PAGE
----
Say, given a $4\times 4$ grid with black and white dots on vertices. Each dot can form one (and only one) bond with a nearest dot of opposite color. Suppose every dot is guaranteed to find its other part. For one set of dot arrangement there can be many valid bond configurations. Question: an efficient algorithm to find all configurations?

For example, the following are 2 valid configurations of the same chessboard grid. How to find all others efficiently?

config 1

config 2

In such a simple form I guess this may be a classic problem for algorithm or graph theory courses, but I don't even know what's the keyword to search. I was thinking about exhaustive method: loop over all dots, bookkeeping all bonds(T/F) and reject conflicts during the process; it was, of course, exhaustive.


Another example using $2\times 2$ chessboard grid. There are only 2 valid solutions.

O--X  or  O  X
          |  |
X--O      X  O
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  • $\begingroup$ I think you should ask first "Does an efficient algorithm for this exist?". If there is an exponential number of configurations, then there is no efficient solution. $\endgroup$ – klaus Oct 26 '17 at 16:16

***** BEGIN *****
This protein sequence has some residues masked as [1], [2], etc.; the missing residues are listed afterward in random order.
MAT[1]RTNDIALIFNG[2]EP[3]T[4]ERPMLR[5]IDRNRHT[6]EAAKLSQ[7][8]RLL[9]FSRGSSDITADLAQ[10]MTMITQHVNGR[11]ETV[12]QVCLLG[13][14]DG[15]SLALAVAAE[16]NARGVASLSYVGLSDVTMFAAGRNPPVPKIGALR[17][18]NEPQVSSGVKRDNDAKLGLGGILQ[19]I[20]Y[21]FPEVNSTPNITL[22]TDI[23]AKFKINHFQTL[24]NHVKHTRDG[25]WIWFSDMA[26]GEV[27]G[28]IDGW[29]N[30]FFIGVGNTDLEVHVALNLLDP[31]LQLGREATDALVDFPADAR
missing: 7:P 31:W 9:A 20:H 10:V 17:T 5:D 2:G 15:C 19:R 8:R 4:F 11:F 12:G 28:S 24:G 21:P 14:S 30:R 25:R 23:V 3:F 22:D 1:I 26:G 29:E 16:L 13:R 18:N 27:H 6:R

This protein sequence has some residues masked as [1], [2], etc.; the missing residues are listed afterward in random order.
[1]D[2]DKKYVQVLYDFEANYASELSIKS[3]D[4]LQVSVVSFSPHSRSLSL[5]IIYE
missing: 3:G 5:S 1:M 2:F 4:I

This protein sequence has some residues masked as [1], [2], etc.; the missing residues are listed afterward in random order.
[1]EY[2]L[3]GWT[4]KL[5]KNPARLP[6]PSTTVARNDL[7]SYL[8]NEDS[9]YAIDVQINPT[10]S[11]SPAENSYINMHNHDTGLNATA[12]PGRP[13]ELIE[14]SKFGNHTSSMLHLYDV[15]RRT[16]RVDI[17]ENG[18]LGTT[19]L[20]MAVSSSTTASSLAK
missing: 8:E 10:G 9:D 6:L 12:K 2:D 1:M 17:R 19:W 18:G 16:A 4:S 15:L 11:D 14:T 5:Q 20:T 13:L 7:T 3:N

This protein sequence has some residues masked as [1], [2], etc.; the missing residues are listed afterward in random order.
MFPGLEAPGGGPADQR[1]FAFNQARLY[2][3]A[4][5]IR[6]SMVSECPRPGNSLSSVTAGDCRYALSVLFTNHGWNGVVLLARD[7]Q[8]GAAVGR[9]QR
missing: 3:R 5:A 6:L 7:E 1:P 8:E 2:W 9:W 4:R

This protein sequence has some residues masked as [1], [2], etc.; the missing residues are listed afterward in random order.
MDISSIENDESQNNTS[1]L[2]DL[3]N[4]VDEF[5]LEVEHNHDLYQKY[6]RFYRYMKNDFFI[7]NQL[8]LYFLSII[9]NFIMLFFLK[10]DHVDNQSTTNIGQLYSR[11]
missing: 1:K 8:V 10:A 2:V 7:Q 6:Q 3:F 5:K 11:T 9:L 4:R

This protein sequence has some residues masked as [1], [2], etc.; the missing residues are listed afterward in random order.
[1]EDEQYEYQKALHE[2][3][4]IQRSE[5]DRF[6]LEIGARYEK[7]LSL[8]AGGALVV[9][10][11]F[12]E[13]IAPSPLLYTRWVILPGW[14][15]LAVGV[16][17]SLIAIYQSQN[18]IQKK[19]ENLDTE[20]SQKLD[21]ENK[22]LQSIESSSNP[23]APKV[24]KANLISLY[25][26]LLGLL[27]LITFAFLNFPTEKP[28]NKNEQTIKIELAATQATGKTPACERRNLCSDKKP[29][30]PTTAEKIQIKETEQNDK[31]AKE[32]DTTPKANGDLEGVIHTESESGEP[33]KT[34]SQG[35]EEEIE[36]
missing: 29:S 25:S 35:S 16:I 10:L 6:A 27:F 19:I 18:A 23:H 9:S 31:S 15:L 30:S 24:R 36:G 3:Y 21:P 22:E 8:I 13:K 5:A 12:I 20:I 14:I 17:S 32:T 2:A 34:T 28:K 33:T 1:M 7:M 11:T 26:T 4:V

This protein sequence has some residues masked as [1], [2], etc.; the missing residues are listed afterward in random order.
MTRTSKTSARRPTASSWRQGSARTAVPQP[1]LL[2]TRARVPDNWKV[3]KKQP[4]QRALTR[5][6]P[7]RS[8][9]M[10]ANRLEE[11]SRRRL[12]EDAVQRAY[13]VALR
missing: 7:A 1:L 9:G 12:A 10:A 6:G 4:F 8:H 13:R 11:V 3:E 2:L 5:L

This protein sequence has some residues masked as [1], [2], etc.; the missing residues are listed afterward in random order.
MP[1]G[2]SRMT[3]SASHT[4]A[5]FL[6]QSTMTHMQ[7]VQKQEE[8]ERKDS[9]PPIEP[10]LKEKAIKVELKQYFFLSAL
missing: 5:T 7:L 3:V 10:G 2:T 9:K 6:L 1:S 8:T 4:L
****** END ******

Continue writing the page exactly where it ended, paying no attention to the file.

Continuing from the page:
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    $\begingroup$ You have a lot of questions, the usual rule is one per post. Do you need all results? What are the constraints? What should answer contain? Have you tried running your brute force for small grid? $\endgroup$ – Evil Oct 26 '17 at 16:36
  • $\begingroup$ Is finding a proper configuration NP-complete? If yes, then counting their number is almost surely #P-complete. $\endgroup$ – rus9384 Oct 26 '17 at 18:22
  • $\begingroup$ Whoa. I didn't know this can be a problem as hard as NP-complete. Is there a rule of thumb to determine whether a problem is NP? @Evil, I edited my original post and add an example of $2\times 2 $ grid. Hope that clarifies the question. $\endgroup$ – ceylon Oct 26 '17 at 19:34
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    $\begingroup$ You don't have to think of NP-completeness or something, because counting perfect matchings on planar graphs can be done by FKT algorithm. However here is the listing, and there is surely exponential number of solutions, so you may want a practically efficient algorithm. $\endgroup$ – Willard Zhan Oct 26 '17 at 20:57

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